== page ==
America is facing a loneliness epidemic. So many of us wish that we had more community in our lives, but don’t know how to organically build it. We feel the pain of losing community as we inevitably leave home or graduate college, wondering, “Will I ever find a community like this again?”
So we check out meetups, attend public talks or sporting events, and go to our workplace’s happy hours. Yet this motley of activities can’t really replace that warm dorm community of college or loving home environment of our memories. What’s different, and can we ever get it back?
This isn’t everyone’s experience, of course. But whether it resonates with you or not, I’d like to offer something of an answer, at least to the first of those questions. And to the second, I hope that by understanding the different shapes that community forms in our lives, we can identify what we might be missing and where we need to look next.
Grace and I recently spent our vacation in Singapore over her Spring Break. From the moment that Grace’s parents picked us up at the airport to when they brought us back a week later, our trip was filled with what I’ve now come to expect from Singapore: gatherings with friends and family, often over good and cheap food, various cheap public transit options to get between them, and the continual pursuit of air conditioning to avoid the year-round heat and humidity.
While the flights were super long and the trip felt short, we really appreciated being able to spend that time with friends and family. Even though we didn’t get to see everyone we wanted to see, it was still very refreshing to catch up and have fun together with those that we could.
Queuing, or as we Americans call it, waiting in line, is everywhere in modern life. From grocery store registers to vacations at Disney to daily commutes by car, we spend minutes every day waiting our turn.
Most discussions of queuing focus on the individual: How can you avoid waiting in line, or make the most of that otherwise lost time? We rarely see a consideration of the effect of your actions on others. But for those of us who more or less believe we should value everyone equally, we should consider what effect our waiting in line has on everyone else there.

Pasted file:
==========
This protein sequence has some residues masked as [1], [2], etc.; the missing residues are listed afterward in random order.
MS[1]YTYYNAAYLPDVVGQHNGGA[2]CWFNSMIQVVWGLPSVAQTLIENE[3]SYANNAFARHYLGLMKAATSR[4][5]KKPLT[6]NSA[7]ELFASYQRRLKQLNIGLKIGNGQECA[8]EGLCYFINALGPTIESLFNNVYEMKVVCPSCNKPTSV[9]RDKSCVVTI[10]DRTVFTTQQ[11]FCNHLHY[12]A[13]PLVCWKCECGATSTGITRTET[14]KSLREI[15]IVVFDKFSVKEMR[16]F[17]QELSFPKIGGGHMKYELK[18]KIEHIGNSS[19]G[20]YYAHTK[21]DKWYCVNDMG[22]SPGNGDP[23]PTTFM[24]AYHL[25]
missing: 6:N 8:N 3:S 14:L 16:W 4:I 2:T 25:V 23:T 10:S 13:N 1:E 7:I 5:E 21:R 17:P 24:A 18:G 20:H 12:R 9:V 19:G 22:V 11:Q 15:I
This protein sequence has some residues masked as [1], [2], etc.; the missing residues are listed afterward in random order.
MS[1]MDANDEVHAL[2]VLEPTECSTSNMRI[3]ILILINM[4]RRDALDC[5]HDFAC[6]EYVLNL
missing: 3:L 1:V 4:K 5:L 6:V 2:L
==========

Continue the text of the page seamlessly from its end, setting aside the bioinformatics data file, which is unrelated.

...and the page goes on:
I started my 2019 blog reboot last week with retrospective reflections on my life in 2018, and as is common this time of year, I’d like to follow it up with my goals for 2019. In compiling this list, however, I found a unifying thread between the goals: In every case, I hope to replace a mindset focused on maximizing quantity with one focused on maintaining quality.
I’m currently taking the second year of the Chinese curriculum here at MIT, and as anyone learning another language knows, there’s a lot to remember. It can be easy to focus on the short term and review just the most recent vocabulary and characters we’ve learned, but the class is cumulative; I am often asked to read or recall anything we’ve learned in the first year as well.
Naturally, this means that I need to regularly review the old material on a semi-regular basis, using Quizlet flashcards created by one of my classmates that match up with the text. But the exact mechanics of how I do so are not as important as the fact that I’m reviewing at all. In fact, after I took one year of Chinese, I decided to try to take a break and gauge whether I’d be able to keep it up long-term. After a year of doing so, I was satisfied with how much I was able to retain that I decided to go for one more year.
Languages like this are rather conspicuous examples; if you don’t use them, you lose them. I’m already (sadly) planning on allowing the German I learned in middle school and high school to fade gracefully, rather than latching onto the few German-speaking peers and starting conversations with them just to keep it up.
But it’s helpful to think in terms of review cycles in many other areas, too, especially those where we need to make intentional effort to do or be something.